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Subject: Re: Dimitri Mitropoulos
From: Max Paley <[log in to unmask]>
Reply-To:Max Paley <[log in to unmask]>
Date:Sun, 20 Nov 2016 07:35:41 -1000
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I realize that my sentence structure made my original point unclear.  I was not at all saying that Mitropoulos lacked commitment to opera.  I was saying that he was tied to Columbia Records and that they had a lukewarm stance on opera and tended not to use Mitropoulos for the few projects they took on, which were mostly joint projects with Philips (also not a big investor in opera).  We're lucky that someone at Columbia took the interest in releasing the "Wozzeck" concert tape.

Fortunately, Tucker was shrewd enough to insist on being able to make recordings with other companies in his Columbia contract.  Once Farrell signed with them in 1958, she was a caged bird.

Back to Vesna's point about conductors, I do tend to talk about them more than some here.  I consider the conductor and orchestra to be the foundation of an opera performance.  I've heard great performances from merely adequate singers and a great conductor (some of the Toscanini broadcast series as prime examples) but I've never heard a truly great performance with great singers and a poor to merely adequate conductor.  I feel the conductor has to create the shape and framework that makes for a strong statement of the music, but there has to be enough plasticity in that framework to allow the singers room for their individual expressivity.

There are cases where a competent conductor who primarily provides support for the singers can, if the singers themselves bring enough animation and dramatic sensibility, produce a "satisfying" result (I think of much of Erich Leinsdorf's work) that is, at least, free of distortion. But I feel the really overwhelming performance needs a really great conductor.

Max Paley

Sent from my iPad

> On Nov 19, 2016, at 14:38, ANGELO MAMMANO <[log in to unmask]> wrote:
> 
> He also seemed to be a rather shy and self-effacing person. I remember when he
> 
> was interviewed on the Edward R. Murrow show he was asked about his busy schedule.
> 
> His answer was that he was not at all busy.  He hadn't conducted opera at the Met in a
> 
> while -not  since a few days ago!  I loved his conducting - the Boris with Tozzi and Hines
> 
> just to name of many.  Tebaldi is reported to have said that with Mitropoulos conducting
> 
> she had to keep at eye on him more so than other conductors - he was impulsive.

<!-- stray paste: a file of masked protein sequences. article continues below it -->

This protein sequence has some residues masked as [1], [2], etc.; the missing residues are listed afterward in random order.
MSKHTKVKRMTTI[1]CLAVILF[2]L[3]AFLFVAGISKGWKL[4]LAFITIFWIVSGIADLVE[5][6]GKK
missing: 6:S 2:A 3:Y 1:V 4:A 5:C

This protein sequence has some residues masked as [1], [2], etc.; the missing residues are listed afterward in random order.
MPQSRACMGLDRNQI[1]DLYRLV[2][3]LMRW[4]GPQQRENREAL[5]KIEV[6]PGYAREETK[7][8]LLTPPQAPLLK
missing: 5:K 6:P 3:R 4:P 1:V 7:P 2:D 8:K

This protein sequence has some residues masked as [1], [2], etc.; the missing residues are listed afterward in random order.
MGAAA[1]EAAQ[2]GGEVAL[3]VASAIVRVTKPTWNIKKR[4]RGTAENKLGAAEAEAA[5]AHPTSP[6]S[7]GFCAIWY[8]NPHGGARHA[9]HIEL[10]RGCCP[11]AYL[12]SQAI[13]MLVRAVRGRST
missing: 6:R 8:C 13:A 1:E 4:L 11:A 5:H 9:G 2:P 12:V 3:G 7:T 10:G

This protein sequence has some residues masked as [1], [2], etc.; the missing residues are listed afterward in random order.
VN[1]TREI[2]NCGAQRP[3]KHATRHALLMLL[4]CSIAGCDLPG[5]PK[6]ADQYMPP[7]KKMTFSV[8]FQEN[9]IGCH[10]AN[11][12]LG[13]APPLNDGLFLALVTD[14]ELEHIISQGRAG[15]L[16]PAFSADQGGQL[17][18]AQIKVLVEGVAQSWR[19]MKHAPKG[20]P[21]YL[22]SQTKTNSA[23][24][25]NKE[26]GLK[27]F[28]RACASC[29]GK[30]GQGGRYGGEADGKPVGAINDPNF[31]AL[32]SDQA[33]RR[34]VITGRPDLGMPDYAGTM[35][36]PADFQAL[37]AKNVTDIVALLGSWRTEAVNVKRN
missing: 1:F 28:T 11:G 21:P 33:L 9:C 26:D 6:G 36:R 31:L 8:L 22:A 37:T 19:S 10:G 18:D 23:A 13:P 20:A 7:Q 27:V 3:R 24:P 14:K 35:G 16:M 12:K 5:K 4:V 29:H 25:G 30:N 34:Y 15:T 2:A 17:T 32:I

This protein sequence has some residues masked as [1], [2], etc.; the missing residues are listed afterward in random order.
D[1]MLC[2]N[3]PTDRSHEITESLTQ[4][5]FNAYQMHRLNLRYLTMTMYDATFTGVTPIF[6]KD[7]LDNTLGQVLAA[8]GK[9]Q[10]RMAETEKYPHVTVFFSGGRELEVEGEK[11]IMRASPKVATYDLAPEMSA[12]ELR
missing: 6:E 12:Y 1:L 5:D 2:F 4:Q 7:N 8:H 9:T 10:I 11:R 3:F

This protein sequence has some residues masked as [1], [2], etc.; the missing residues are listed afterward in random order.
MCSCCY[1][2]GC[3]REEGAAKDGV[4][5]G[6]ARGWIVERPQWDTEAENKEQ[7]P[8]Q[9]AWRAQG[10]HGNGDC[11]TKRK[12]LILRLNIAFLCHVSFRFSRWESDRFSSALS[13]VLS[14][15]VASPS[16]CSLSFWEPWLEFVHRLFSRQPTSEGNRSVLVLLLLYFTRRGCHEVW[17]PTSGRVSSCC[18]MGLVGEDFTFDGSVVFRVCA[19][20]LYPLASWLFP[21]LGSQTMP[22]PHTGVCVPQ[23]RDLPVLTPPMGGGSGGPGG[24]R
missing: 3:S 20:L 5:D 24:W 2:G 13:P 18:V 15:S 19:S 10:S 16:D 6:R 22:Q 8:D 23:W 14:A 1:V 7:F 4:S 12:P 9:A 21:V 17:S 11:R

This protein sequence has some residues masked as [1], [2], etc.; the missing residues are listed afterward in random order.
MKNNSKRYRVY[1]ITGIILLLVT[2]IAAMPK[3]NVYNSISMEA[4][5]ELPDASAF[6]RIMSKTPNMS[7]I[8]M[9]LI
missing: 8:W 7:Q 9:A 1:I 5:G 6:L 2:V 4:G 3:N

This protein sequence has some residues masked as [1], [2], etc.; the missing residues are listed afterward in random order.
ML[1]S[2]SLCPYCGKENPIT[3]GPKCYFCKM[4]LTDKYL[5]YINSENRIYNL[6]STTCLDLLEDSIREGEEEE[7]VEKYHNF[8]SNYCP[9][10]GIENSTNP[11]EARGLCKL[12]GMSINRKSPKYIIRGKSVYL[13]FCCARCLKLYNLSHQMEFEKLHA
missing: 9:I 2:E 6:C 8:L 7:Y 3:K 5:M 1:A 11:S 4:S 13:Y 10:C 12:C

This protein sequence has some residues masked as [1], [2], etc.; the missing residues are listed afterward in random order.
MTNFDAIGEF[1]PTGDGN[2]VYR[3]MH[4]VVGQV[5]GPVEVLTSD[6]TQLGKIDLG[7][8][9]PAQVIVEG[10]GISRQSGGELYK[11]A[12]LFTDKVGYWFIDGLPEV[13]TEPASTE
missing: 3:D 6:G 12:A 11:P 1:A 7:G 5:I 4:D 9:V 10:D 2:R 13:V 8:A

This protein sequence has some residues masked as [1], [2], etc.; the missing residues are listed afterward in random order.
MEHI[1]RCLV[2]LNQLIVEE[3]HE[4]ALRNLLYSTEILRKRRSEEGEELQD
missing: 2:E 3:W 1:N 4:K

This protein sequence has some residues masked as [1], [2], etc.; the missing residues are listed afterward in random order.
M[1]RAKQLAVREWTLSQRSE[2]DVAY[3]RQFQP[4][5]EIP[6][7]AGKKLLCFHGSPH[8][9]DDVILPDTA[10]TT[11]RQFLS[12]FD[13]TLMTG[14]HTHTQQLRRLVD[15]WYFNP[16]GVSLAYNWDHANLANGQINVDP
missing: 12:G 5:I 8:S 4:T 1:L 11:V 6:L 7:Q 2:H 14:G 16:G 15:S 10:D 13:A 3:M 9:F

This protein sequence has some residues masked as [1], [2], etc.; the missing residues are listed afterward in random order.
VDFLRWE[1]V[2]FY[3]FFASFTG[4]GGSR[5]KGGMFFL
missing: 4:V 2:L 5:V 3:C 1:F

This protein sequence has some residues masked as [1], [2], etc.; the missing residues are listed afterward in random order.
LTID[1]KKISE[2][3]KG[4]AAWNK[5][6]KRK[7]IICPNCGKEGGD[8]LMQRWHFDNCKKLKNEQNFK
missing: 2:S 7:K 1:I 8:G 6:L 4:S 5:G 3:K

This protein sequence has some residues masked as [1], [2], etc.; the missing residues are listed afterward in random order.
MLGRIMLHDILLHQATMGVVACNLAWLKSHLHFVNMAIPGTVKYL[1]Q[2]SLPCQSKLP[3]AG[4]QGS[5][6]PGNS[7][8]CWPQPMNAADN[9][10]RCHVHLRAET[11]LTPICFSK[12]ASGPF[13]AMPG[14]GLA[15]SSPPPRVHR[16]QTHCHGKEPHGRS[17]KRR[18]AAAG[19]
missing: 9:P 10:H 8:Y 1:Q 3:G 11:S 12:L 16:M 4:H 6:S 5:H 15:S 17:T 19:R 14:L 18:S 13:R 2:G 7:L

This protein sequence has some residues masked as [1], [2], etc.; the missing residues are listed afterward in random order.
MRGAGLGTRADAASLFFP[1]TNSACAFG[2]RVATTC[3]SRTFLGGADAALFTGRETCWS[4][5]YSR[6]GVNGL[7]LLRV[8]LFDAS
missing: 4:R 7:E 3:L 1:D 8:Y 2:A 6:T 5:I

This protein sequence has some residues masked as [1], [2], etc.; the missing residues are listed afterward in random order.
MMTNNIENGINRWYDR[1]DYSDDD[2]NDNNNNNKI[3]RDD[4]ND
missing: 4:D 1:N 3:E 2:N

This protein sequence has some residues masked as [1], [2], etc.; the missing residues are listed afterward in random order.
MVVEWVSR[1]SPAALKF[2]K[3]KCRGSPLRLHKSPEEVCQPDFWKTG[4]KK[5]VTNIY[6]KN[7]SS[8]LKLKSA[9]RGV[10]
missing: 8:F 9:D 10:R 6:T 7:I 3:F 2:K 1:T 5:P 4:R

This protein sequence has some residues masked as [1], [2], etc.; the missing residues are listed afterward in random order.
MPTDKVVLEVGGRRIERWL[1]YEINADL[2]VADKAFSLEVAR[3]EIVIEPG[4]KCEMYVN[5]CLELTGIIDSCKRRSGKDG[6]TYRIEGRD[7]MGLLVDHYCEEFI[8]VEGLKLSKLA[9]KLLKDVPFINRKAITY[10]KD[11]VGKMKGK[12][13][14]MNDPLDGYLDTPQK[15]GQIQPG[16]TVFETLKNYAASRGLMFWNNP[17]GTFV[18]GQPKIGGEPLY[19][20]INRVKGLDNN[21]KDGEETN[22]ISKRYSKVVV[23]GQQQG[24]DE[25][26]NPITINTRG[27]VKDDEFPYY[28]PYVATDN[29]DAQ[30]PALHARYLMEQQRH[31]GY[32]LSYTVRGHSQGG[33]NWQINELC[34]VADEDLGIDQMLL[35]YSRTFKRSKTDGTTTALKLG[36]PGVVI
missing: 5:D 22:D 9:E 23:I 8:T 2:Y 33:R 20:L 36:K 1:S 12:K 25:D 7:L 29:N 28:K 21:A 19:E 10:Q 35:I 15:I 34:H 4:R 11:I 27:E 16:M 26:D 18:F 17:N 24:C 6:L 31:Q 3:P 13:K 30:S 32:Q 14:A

> 
> 
> Years ago in Edinburgh I picked up a 4-CD collection of his recordings on the Artone label.
> 
> The Franck d minor is great and the other pieces are all top notch.
> 
> 
> Angelo from Boston
> 
> 
> 
> 
> 
> November 19, 2016 at 3:04 PM Vesna Danilovic <[log in to unmask]> wrote:
> 
>> 
>>    Hi Bob and list,
>> 
>>    We rarely talk about conductors on this forum, but they give life to these
>>    works (or take it away, e.g., Erede and the likes).
>> 
>>    Wonderful to read these memories of the great Mitropoulos. He was a wizard
>>    in the pit, IMO. Besides the Met, he was also a regular guest conductor at
>>    Salzburg and Florence festivals in the late 50s. Luckily these were
>>    recorded and are the glories of live performances caught on tape.
>> 
>>    I believe that his studio opera recordings were mostly excerpts though,
>>    done for the Metropolitan Opera Club, and this might explain what Max was
>>    suggesting. He was one of the most imaginative opera conductors, but my
>>    sense is that his heart was even more so in the symphonic and concerto
>>    repertoire. Prokofiev's 3rd piano concerto, which he liked to perform as a
>>    conductor and pianist, is said to had been his favorite. He also championed
>>    Mahler, whose live recordings with NYPO are something special to behold.
>> 
>>    Whatever the reasons for the rarity of his studio opera recordings, we
>>    thankfully have the taped legacy of his live performances. He died before I
>>    was even born but I so much wish I could have witnessed what you and Don
>>    shared with us. Thank you.
>> 
>>    Best, Vesna
>> 
>>    On Sat, Nov 19, 2016 at 11:29 AM, Bob Rideout <[log in to unmask]> wrote:
>> 
>>>> 
>>>        Don and list
>>> 
>>>        I was privileged to see Mitropoulos in four truly memorable
>>>        performances at the Met during the 1959-60 season -
>>> 
>>>        Butterfly with Antonietta Stella, who, after Renata Scotto, was the
>>>        greatest Cio Cio San in my experience. She was beautiful to behold,
>>>        moved with extraordinary grace, and sang with a fullness of tone and
>>>        a top register that were breathtaking. The production had been hers a
>>>        year earlier, and they were a near perfect combination.
>>> 
>>>        Cavalleria with Giulietta Simionato. Among my greatest memories!
>>>        She was defining. Bergonzi was Canio that night.
>>> 
>>>        The premiere of Simon Boccanegra, the evening of Leonard Warren's
>>>        last complete performance. He died later in the week during "La Forza
>>>        del Destino" with Tebaldi. Mitropoulos also conducted Boccanegra
>>>        a month larer when Anselmo Colzani made his memorable Met debut in
>>>        the title role.
>>> 
>>>        All were superb, as much for the music from the pit as from the stage.
>>>        Mitropoulos died in Milan before the year was out. To his memory!
>>> 
>>>        Bob
>>> 
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